- Correct Radio Amateur Answers Manual: CRAAM by Crooked Corn Row Publishing (Recommended for returning hams or candidates that are very familiar with electronic theory.)
For candidates studying for the General- and Amateur Extra-class licenses, the team recommends the following ARRL study guides:
- The ARRL General Class License Manual, 8th Ed., 2015
- The ARRL Extra Class License Manual, 11th Ed., 2016
As reference material, particularly for the Technician exam, the team recommends the FCC Rules and Regulations for the Amateur Radio Service (an ARRL publication)
|Technician Exam Breakdown|
|Sub Element||Subject||Number of
Questions on Exam
|T2||Methods of Communication||2|
|T4||Station Licensee Duties||3|
|T5||Control Operator Duties||3|
|T6||Good Operating Practices||3|
|T7||Basic Communications Electronics||3|
|T8||Good Engineering Practice||6|
|T0||Electrical, Antenna Structure and RF Safety Practices||6|
Succesful candidates should be familiar (very familiar) with the following:
- FCC Amateur Service Rules (47 CFR 97), especially amateur radio frequency allocations (47 CFR 97.301).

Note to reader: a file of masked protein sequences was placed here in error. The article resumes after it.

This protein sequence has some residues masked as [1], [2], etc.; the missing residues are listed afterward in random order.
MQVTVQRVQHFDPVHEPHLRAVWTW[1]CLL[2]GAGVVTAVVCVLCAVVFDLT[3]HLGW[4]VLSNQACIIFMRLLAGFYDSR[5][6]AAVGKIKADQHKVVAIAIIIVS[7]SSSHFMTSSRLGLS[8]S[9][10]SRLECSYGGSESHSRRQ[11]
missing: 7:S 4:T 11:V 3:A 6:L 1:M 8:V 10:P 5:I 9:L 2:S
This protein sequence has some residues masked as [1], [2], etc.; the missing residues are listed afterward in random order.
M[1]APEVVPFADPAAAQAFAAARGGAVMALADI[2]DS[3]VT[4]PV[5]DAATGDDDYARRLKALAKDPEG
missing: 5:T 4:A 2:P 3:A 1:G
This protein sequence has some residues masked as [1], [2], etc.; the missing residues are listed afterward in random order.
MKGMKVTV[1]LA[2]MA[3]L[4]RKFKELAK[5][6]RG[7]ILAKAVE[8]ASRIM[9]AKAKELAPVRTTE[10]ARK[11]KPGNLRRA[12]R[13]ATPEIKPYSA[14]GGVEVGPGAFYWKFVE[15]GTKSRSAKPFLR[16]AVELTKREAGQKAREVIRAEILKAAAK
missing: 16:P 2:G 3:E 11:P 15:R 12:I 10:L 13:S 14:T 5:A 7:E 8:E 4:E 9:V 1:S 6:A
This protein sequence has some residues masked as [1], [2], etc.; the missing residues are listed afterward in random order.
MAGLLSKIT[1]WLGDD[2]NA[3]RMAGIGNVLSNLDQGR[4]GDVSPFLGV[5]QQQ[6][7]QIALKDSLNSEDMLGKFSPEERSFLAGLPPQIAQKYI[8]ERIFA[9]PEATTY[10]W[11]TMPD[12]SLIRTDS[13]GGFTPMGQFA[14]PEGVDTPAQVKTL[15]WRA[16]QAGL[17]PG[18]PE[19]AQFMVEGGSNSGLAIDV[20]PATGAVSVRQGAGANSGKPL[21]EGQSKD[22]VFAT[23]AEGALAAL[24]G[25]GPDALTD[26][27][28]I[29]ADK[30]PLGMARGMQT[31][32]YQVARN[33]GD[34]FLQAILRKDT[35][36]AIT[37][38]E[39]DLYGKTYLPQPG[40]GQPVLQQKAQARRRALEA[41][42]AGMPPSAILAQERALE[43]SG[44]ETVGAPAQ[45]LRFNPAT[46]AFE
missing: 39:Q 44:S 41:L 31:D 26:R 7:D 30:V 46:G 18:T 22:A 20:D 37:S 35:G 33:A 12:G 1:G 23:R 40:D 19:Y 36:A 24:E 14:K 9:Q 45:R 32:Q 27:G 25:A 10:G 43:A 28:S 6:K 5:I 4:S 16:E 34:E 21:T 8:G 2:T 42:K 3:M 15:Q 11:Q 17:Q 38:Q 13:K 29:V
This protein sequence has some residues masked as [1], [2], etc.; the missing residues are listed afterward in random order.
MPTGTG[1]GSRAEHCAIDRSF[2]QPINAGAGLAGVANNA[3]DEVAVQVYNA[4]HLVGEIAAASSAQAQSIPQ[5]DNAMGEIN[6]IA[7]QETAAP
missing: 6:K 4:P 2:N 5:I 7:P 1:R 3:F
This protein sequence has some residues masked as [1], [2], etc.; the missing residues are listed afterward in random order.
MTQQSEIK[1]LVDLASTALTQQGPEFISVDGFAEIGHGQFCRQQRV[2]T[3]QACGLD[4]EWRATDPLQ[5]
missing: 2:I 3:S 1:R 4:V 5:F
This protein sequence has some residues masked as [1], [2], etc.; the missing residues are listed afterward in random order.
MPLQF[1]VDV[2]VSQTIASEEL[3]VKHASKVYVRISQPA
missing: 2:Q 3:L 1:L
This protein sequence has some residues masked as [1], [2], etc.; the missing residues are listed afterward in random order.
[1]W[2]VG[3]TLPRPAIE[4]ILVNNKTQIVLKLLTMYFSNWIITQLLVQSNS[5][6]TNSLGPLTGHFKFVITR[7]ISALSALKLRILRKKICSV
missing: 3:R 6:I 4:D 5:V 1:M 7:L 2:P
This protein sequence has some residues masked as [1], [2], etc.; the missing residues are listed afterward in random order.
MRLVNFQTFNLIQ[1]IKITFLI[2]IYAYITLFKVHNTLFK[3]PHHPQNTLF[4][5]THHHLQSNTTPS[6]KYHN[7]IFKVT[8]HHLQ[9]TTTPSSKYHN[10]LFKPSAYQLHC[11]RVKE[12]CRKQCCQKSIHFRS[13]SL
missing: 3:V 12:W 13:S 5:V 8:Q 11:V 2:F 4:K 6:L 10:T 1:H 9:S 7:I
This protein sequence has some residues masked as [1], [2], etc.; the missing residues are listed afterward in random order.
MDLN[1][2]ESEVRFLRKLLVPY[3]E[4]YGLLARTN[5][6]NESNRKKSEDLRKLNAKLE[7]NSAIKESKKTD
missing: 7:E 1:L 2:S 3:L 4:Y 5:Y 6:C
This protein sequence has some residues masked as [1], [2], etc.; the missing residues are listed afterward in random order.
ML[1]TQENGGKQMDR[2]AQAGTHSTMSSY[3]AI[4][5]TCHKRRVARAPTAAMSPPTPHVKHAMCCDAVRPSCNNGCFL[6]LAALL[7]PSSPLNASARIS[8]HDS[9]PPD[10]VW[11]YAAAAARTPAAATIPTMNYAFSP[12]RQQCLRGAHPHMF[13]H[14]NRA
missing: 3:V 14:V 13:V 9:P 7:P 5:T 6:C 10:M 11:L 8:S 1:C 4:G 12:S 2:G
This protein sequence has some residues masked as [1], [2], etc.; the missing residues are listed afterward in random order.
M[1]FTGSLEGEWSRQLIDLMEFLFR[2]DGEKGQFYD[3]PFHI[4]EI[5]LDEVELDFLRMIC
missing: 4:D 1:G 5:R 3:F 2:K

- Basic station operation and RF safety
- Basic radio wave propagation (D/E/F layers, tropospheric effects, etc)
- Ohm’s Law and other basic electronics
- Formulae like “E = I x R”, “468 / f” and “300 / f”
I can’t make it to the SCARS exam session; are there others nearby?
The ARRL maintains a database of upcoming exams.
I passed the test, what is my callsign?
Once a candidate has successfully completed an examination for a new license or upgrade, the SCARS VE team completes the necessary paperwork and sends the results to the ARRL VEC by USPS First-Class Mail®. The ARRL VEC then verifies the paperwork and enters the data into a system that transmits the resulting information to the FCC. The FCC then updates its master database of Amateur licensees. Once a candidate’s information and callsign appear in the the FCC database, the license has been legally granted and Amateur Radio operations may begin! A variety of databases are available on the net where candidates may check to see if the FCC has acted on their application.
- http://www.radioqth.net/ – Listing of available vanity callsigns
- Question and Answer Pools – via ARRL VEC
The SCARS VE Team
N5UWY - Peter Laws, VE Team Liaison (210 as of March 8)
WX5DF - Doug Forsyth (27)
AE5F - Bill Lockett (52)
KK5IO - Wayne Dutton (15)
W5JA - Jud Ahern (40)
N5KUK - Ken Brown (31)
AG5LB - Jeff Russell (5)
K5MAF - Mike Furstenau (10)
W5MQC - Michelle Carey (10)
WG5T - Bill Baker (167)
KD5UGO - Phil Sinnett (29)
WB5ULK - Gary Skaggs (53)
WE5Z - Norbert Suchanek (14)
KH6AAA - Tom Seale (42)
KA7Y - Phil Miller (6)
(Red indicates Top 5 in state)